Volume 92, Issue 4, 15 August 2002
Index of content:
- LASERS, OPTICS, AND OPTOELECTRONICS (PACS 42)
92(2002); http://dx.doi.org/10.1063/1.1491279View Description Hide Description
The model of space-charge formation in photorefractive polymers due to Schildkraut and Buettner has been modified to include thermally accessible deep traps as well as shallow traps. The dynamic equations have been solved semiempirically using independent measurements of photoconductive properties to predict photorefractive dynamics. Dependencies of the dynamics on charge generation, mobility, trap density, acceptor density, ionized acceptor density, as well as their associated rates are examined. The magnitude of the fast time constant of photorefractive development is successfully predicted. The introduction of deep traps into the model has allowed us to qualitatively predict the reduction in speed due to deep trap filling and ionized acceptor growth. Experimental studies of photoconductivity and photorefraction (PR) in several polyvinyl carbazole photorefractive composites are carried out to demonstrate the applicability of the model. By choosing chromophores with different ionization potentials and by varying the chromophore concentrations, we investigate the influence of the chromophore ionization potential on the photoelectric and PR properties and reveal the nature of deep traps in the composites and their contribution to both photoconductivity and PR dynamics. Effects of plasticizer components are also discussed.
Fully leaky guided wave determination of the original alignment direction for the directors at the walls in a twisted nematic liquid crystal cell92(2002); http://dx.doi.org/10.1063/1.1491025View Description Hide Description
Fully leaky guided optical modes are used to explore the director profile in a twisted nematicliquid crystalcell built using a pair of high-index glass plates. This allows access to the pseudocritical angles corresponding to the liquid-crystal indices. Optical data is recorded over a range of angles of incidence with the cell subject to ac voltages. At higher-applied fields, the director in the cell center aligns almost homeotropically. Then the two surface regions become elastically decoupled, the directors at the surfaces realigning along the original alignment axes. Beyond the pseudo-critical angle corresponding to the low index of the liquid-crystal two minima of the polarization conserving transmission signal, for transverse electric polarization, (over a particular range of incidence angles) are found as the cell rotation angle is changed. These two minima give the original alignment directions of the director, the easy axes, at the two substrates, information vital to the measurement of the torsional anchoring energies at the interfaces of the cells.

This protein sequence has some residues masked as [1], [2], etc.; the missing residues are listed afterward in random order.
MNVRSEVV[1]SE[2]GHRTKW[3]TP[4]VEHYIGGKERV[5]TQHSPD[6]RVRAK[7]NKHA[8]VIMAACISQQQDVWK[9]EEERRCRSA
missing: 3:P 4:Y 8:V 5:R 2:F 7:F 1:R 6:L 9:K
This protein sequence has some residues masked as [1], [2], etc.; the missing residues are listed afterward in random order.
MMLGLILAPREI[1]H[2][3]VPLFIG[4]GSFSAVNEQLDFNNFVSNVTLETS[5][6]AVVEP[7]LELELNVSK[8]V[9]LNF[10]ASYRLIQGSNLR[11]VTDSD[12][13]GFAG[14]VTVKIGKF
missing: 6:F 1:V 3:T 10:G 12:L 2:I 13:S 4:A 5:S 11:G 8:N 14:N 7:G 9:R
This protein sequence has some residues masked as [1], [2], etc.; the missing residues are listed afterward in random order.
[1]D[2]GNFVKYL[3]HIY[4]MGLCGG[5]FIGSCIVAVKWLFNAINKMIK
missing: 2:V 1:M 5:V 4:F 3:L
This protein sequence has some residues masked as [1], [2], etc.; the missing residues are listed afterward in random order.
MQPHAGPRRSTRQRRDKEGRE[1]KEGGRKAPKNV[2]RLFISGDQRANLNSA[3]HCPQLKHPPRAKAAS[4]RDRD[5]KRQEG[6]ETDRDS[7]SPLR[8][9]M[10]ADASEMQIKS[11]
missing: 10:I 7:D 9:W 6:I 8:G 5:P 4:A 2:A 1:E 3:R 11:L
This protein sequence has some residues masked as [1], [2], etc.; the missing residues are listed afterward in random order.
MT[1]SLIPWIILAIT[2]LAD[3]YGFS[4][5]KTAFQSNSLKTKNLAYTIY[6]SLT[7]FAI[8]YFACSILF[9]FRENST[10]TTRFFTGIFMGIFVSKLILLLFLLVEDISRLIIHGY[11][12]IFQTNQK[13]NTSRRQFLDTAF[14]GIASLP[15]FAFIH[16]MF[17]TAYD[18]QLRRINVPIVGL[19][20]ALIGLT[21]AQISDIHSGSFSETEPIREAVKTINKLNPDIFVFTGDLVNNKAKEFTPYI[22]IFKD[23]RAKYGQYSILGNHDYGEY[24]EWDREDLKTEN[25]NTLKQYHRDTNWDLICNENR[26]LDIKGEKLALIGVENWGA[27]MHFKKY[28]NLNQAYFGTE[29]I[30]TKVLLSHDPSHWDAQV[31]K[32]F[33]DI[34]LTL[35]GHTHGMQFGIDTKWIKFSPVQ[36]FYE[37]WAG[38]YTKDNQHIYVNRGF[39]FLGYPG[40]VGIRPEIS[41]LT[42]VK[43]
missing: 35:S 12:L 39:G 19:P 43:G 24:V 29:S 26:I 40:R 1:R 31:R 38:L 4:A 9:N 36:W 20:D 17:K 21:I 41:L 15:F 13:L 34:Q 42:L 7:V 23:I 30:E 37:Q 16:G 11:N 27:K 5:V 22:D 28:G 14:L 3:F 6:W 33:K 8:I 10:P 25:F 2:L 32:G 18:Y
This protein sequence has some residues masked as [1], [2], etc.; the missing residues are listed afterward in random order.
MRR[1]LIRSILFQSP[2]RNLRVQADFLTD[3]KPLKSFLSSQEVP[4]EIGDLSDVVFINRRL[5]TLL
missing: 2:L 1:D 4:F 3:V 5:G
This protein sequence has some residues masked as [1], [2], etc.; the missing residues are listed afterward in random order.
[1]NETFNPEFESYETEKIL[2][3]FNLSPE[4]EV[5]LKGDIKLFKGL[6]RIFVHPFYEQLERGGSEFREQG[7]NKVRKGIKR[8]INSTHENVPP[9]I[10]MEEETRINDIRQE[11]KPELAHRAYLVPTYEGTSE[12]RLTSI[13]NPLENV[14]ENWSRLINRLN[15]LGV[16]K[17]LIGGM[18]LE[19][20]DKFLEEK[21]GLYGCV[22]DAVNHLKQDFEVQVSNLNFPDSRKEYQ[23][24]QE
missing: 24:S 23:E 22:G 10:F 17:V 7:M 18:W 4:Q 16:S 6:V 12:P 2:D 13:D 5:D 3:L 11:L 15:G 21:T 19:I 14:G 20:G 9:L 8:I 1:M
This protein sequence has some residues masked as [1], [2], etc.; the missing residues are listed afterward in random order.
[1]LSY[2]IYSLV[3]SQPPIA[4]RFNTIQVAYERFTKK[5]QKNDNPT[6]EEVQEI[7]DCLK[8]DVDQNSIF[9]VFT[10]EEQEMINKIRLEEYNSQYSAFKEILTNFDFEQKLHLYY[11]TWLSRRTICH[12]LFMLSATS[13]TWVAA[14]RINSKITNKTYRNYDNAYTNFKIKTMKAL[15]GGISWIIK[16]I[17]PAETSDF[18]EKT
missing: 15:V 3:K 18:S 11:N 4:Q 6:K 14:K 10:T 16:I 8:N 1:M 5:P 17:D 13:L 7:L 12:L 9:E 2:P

92(2002); http://dx.doi.org/10.1063/1.1492863View Description Hide Description
We discuss the formation of pretilt by oblique irradiation of photosensitive polymers that homogeneously align liquid crystals in the direction corresponding to the maximum density of unreacted polymer. We show that a tilted polymer distribution is formed by oblique illumination with one beam of unpolarized or partially polarized light. When unpolarized radiation is used, a small azimuthal anisotropy is generated and the polymer tilt angle increases with incident angle. Pretilted liquid crystal alignment is possible up to a threshold angle at which the azimuthal alignment direction changes. Irradiation with partially polarized light gives a higher azimuthal anisotropy but smaller polymer tilt angles. We obtain liquid crystal pretilt angles up to 4° by oblique irradiation of polyimide with light from an excimer laser operating below the threshold for ablation. A simple two step process is used to obtain pretilted alignment for liquid crystals using surface gratings: a grating etched into polyimide by laser ablation is subsequently irradiated at oblique incidence to give planar liquid crystal alignment with a pretilt angle of 3°.